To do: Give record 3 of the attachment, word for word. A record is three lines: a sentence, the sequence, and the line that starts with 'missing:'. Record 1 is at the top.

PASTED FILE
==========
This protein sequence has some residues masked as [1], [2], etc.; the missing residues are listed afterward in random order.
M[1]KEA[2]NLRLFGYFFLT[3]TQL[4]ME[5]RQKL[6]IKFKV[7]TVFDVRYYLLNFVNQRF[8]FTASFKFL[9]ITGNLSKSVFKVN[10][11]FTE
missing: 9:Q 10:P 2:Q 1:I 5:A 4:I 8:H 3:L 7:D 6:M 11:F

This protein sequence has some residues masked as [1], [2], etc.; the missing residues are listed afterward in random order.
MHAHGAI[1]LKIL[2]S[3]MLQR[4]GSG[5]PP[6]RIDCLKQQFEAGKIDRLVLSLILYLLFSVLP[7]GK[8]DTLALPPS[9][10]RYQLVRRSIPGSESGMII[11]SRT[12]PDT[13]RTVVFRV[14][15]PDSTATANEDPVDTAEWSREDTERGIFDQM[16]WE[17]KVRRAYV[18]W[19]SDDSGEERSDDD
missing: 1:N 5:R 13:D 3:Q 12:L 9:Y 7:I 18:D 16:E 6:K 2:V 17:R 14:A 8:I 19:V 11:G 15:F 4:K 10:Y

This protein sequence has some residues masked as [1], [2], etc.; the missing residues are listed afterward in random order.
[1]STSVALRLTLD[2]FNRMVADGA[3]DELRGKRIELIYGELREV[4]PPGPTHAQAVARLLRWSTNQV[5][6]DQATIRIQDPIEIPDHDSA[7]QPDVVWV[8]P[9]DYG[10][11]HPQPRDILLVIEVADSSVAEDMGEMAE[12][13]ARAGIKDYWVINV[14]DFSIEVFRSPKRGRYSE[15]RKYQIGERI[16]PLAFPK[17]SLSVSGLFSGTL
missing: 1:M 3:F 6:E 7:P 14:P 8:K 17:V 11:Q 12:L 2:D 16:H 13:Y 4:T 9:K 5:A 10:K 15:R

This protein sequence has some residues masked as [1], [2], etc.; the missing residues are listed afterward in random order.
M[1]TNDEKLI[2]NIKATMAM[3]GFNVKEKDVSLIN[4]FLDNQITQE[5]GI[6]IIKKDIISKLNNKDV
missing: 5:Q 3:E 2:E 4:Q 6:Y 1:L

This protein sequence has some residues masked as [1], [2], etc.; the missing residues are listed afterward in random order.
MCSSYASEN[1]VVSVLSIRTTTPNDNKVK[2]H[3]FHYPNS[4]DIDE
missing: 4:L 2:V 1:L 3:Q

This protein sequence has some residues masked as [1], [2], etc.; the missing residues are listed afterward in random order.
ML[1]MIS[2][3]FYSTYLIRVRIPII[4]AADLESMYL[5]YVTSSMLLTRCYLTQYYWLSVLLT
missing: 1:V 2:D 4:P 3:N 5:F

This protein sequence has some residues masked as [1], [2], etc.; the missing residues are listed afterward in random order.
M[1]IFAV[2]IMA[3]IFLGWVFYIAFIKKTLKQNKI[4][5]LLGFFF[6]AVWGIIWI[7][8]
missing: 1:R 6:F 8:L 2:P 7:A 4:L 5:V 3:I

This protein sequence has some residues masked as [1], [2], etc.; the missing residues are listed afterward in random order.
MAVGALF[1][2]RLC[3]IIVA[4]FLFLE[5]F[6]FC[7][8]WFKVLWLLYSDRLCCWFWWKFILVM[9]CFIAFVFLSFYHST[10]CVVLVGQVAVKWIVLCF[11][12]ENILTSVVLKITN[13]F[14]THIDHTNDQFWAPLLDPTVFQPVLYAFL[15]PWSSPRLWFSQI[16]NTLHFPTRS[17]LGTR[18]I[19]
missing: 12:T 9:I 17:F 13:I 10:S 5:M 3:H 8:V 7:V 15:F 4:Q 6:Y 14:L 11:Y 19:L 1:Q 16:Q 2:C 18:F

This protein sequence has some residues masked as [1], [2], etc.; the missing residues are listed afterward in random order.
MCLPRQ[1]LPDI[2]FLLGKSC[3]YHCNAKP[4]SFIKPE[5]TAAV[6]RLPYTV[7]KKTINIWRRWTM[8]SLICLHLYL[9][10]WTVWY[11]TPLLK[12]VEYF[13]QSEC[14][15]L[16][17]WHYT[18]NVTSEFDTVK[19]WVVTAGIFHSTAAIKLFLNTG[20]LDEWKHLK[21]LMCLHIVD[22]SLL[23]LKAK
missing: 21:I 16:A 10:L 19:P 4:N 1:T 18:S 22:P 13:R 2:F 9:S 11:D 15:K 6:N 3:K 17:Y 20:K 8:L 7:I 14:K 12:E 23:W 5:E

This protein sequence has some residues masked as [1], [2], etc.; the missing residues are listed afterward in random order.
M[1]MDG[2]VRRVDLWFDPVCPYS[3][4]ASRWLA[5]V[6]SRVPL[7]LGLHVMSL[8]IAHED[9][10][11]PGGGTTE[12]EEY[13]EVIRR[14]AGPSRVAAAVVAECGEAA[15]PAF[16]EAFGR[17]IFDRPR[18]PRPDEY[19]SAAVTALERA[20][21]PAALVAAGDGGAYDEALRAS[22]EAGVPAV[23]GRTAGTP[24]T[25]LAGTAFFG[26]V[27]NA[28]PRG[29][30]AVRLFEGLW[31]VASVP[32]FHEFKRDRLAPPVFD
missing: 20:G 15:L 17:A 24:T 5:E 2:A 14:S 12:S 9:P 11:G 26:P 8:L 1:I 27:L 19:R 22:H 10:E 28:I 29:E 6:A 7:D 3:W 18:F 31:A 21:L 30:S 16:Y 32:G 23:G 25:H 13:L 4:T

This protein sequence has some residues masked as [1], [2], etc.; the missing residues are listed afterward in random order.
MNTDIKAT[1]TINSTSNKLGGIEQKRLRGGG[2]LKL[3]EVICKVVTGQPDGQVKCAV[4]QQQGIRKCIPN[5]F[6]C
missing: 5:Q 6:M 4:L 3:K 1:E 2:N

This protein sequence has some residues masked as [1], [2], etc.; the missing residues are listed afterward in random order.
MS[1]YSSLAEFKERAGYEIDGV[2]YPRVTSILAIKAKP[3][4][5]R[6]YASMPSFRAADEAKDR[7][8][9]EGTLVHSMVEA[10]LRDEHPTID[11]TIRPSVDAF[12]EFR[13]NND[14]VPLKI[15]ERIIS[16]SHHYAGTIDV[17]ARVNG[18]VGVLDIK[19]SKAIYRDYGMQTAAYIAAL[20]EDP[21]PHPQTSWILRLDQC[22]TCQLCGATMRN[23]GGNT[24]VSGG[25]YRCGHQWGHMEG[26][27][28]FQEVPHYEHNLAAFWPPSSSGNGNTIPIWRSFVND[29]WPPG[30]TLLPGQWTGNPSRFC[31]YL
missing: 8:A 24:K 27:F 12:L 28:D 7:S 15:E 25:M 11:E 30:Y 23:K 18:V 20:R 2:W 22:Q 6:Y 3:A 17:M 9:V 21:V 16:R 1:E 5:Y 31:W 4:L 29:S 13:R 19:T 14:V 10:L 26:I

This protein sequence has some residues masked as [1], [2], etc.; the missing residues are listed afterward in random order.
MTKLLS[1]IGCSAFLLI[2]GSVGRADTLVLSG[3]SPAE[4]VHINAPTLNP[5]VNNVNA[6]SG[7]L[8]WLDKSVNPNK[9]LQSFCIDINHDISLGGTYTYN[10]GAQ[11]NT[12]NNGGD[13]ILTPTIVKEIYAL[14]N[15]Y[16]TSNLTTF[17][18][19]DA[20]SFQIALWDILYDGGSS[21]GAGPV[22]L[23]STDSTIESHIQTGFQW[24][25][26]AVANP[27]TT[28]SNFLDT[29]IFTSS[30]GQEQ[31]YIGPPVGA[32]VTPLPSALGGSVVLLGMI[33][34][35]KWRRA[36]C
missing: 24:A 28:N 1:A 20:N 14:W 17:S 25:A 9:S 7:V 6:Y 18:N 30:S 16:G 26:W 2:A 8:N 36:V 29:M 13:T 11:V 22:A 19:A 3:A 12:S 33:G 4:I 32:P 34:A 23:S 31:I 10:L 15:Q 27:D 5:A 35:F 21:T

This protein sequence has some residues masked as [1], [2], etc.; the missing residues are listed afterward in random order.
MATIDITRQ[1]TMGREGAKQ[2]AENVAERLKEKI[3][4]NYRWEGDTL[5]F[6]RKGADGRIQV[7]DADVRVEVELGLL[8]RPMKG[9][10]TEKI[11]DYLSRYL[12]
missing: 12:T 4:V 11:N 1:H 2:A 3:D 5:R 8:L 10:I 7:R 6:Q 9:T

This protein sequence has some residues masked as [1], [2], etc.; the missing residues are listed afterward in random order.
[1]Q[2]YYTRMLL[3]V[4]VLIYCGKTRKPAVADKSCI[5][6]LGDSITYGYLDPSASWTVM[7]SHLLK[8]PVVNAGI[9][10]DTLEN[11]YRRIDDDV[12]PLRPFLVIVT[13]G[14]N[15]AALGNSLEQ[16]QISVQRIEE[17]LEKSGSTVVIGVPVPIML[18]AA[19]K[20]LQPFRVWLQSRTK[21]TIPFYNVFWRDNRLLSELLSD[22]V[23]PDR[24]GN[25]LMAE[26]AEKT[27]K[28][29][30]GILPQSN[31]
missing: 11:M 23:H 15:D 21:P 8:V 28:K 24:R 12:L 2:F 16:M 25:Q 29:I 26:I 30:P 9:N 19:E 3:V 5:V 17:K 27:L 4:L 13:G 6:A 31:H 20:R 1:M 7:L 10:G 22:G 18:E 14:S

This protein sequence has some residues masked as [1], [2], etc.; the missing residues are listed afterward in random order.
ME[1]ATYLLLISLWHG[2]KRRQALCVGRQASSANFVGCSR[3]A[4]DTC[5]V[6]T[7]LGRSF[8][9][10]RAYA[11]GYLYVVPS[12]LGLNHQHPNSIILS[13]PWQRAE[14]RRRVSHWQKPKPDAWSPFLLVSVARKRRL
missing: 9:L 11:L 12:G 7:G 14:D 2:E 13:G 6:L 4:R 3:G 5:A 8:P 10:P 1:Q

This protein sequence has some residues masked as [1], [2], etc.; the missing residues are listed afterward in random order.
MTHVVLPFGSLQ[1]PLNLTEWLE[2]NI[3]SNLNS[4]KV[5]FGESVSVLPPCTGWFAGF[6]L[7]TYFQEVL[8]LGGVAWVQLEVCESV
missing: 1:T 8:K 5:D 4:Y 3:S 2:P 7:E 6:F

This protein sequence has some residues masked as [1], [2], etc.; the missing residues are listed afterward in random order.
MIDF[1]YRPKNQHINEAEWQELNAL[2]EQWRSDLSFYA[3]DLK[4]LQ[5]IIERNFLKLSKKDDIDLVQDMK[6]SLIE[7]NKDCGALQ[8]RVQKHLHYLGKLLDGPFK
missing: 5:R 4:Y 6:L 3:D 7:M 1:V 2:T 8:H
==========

This protein sequence has some residues masked as [1], [2], etc.; the missing residues are listed afterward in random order.
[1]STSVALRLTLD[2]FNRMVADGA[3]DELRGKRIELIYGELREV[4]PPGPTHAQAVARLLRWSTNQV[5][6]DQATIRIQDPIEIPDHDSA[7]QPDVVWV[8]P[9]DYG[10][11]HPQPRDILLVIEVADSSVAEDMGEMAE[12][13]ARAGIKDYWVINV[14]DFSIEVFRSPKRGRYSE[15]RKYQIGERI[16]PLAFPK[17]SLSVSGLFSGTL
missing: 1:M 3:F 6:E 7:P 14:P 8:K 17:V 11:Q 12:L 2:D 16:H 13:Y 4:T 9:K 5:A 10:K 15:R